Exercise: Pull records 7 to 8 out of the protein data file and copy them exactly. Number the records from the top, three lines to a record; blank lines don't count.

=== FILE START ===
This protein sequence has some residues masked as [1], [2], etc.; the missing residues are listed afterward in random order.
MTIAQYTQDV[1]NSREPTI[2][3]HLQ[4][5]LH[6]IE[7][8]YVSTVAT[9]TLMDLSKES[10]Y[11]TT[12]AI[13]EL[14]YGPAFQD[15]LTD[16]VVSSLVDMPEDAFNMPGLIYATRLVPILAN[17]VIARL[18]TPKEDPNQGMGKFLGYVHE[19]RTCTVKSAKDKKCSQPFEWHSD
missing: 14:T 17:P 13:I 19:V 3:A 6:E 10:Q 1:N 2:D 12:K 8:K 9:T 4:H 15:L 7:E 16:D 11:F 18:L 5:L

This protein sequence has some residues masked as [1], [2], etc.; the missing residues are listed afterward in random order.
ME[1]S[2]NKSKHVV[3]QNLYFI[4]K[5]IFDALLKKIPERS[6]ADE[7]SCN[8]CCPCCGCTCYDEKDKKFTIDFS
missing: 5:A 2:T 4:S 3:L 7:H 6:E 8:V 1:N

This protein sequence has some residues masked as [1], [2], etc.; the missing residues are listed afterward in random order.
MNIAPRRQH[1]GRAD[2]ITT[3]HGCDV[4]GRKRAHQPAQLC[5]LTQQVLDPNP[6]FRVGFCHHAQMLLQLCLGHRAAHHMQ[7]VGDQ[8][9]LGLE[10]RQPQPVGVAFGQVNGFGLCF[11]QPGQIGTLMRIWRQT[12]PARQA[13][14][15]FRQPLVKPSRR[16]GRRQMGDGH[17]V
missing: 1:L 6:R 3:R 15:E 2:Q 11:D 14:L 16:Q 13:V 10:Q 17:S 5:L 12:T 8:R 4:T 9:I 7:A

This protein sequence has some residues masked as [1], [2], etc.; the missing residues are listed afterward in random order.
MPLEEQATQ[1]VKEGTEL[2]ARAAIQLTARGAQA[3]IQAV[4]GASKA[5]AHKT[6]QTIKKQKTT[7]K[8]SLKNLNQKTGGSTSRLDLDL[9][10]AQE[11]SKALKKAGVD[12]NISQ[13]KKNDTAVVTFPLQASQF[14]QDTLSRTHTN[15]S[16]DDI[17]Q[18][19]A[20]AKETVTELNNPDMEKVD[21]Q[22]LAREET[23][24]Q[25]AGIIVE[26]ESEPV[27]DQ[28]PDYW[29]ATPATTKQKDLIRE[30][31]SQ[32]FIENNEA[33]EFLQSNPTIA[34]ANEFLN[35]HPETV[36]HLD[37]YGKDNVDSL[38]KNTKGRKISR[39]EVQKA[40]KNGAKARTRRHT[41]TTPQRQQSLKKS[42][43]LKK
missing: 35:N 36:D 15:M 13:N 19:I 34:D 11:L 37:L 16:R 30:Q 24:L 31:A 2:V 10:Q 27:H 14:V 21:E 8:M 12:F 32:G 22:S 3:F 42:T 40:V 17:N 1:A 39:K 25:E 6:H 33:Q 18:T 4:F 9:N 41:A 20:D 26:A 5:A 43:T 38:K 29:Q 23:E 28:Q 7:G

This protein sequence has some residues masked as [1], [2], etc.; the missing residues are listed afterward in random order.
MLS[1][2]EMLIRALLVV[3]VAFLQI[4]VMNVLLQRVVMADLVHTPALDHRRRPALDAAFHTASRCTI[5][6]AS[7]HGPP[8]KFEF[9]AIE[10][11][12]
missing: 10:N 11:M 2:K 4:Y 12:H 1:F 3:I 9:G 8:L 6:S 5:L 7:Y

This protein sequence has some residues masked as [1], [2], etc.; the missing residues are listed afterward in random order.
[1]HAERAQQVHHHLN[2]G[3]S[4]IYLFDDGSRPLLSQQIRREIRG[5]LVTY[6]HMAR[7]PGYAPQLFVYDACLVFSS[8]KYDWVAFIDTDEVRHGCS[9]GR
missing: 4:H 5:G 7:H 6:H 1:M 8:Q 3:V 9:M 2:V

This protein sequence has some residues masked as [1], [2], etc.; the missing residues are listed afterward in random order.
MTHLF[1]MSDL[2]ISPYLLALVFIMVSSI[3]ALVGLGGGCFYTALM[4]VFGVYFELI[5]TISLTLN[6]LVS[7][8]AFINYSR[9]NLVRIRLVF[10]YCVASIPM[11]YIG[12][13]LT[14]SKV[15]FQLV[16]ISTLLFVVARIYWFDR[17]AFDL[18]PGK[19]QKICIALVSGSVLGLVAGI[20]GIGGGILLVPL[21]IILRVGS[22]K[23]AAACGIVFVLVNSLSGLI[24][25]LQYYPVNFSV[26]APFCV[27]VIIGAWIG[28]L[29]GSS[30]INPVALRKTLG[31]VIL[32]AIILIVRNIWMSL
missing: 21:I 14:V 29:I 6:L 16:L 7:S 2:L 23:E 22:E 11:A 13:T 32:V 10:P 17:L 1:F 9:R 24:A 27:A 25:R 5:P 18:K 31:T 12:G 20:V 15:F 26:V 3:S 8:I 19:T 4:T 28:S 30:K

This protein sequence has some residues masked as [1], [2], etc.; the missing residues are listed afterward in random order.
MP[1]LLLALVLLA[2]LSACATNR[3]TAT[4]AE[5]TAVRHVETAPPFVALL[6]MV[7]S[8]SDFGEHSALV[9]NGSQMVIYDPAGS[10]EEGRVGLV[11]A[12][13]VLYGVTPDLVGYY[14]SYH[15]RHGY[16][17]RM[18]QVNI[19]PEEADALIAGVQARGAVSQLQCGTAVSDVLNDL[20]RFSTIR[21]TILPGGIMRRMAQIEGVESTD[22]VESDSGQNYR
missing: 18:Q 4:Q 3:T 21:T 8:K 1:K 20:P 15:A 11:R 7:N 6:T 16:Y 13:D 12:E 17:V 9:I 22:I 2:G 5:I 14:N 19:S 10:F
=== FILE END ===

This protein sequence has some residues masked as [1], [2], etc.; the missing residues are listed afterward in random order.
MTHLF[1]MSDL[2]ISPYLLALVFIMVSSI[3]ALVGLGGGCFYTALM[4]VFGVYFELI[5]TISLTLN[6]LVS[7][8]AFINYSR[9]NLVRIRLVF[10]YCVASIPM[11]YIG[12][13]LT[14]SKV[15]FQLV[16]ISTLLFVVARIYWFDR[17]AFDL[18]PGK[19]QKICIALVSGSVLGLVAGI[20]GIGGGILLVPL[21]IILRVGS[22]K[23]AAACGIVFVLVNSLSGLI[24][25]LQYYPVNFSV[26]APFCV[27]VIIGAWIG[28]L[29]GSS[30]INPVALRKTLG[31]VIL[32]AIILIVRNIWMSL
missing: 21:I 14:V 29:I 6:L 16:L 7:S 2:L 23:E 22:E 11:A 13:T 32:V 10:P 17:L 1:F 9:R 24:A 27:A 25:R 5:P 18:K 31:T 12:G 20:V 15:F 26:V 3:S 8:I 19:T 4:T 28:S 30:K

This protein sequence has some residues masked as [1], [2], etc.; the missing residues are listed afterward in random order.
MP[1]LLLALVLLA[2]LSACATNR[3]TAT[4]AE[5]TAVRHVETAPPFVALL[6]MV[7]S[8]SDFGEHSALV[9]NGSQMVIYDPAGS[10]EEGRVGLV[11]A[12][13]VLYGVTPDLVGYY[14]SYH[15]RHGY[16][17]RM[18]QVNI[19]PEEADALIAGVQARGAVSQLQCGTAVSDVLNDL[20]RFSTIR[21]TILPGGIMRRMAQIEGVESTD[22]VESDSGQNYR
missing: 18:Q 4:Q 3:T 21:T 8:K 1:K 20:P 15:A 11:R 7:N 6:T 16:Y 13:D 12:E 17:V 9:I 22:I 2:G 5:I 14:N 19:S 10:F